I finished ahead of schedule. It usually took me two weeks to finish one skein for this project, but that was during the school year, and now it's summer so I have a lot more time on my hands. Not to mention that both girls are gone for the week - one working at a summer camp and the other attending another summer camp. Can you say.... HEAVEN!


Finished Object Stats:

Girl's Cashmere Stole
Started - December 2006
Finished - August 13, 2008
Yarn: Spinnerin Cashmere Plus (Italian) - Cream - Fingering - 85% Cashmere, 15% Wool
Pattern: Took from a swatch in a book and repeated for desired width
Needle: Size 3

What I loved about this project: The yarn was so, so, so, sooooo soft and feeling the fabric drape on my lap as I worked was luxurious. Also, I managed to memorize the 12 row pattern, and could pick up easily even after the project had sat for several weeks or months.

What I didn't love about this project: White! working with white was scary! I dripped coffee on it twice and nearly passed out with fright that the stains wouldn't come out once I had found them. They did.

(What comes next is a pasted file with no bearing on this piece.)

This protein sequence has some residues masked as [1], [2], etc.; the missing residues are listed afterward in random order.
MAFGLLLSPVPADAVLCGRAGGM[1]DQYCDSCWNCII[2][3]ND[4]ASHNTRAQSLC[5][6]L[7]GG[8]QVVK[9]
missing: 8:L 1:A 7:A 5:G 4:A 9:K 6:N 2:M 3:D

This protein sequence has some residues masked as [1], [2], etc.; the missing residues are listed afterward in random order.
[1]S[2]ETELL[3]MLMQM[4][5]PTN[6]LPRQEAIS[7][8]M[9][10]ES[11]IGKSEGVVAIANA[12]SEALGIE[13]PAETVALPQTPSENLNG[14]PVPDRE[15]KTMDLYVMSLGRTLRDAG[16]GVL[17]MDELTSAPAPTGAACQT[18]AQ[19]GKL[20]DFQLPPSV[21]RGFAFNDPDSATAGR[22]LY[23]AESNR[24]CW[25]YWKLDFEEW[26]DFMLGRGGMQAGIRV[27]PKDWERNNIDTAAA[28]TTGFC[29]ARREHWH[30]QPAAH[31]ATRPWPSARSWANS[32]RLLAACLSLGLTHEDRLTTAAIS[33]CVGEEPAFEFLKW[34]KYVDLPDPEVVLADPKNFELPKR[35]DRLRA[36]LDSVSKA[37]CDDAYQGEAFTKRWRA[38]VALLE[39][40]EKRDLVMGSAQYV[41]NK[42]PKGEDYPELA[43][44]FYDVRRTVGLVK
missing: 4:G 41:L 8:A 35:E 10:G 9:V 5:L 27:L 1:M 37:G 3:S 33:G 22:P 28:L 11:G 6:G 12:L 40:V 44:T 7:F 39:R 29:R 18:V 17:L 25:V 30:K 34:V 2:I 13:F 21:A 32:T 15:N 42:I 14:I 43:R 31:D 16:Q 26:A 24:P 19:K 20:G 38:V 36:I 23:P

Another struggle was just finishing the sea of white lace. It never seemed to end!

Now... on to finish the clapotis!

Tuesday, August 12, 2008

Day 5 - progress and pain

The yarn pile is getting smaller, see?

Day 5

There is now only one skein left, and not a complete skein. It's almost half-way used up already.
And, my hands hurt. Knitting for so many hours each day on such small needles, I feel the Olympic pain! Must. Keep. Knitting.

Saturday, August 09, 2008

Let the Games Begin!

Day one... and here is the yarn that needs to be knit up


On size 3 needles with 146 stitches in a row!
This will be a true test of ability!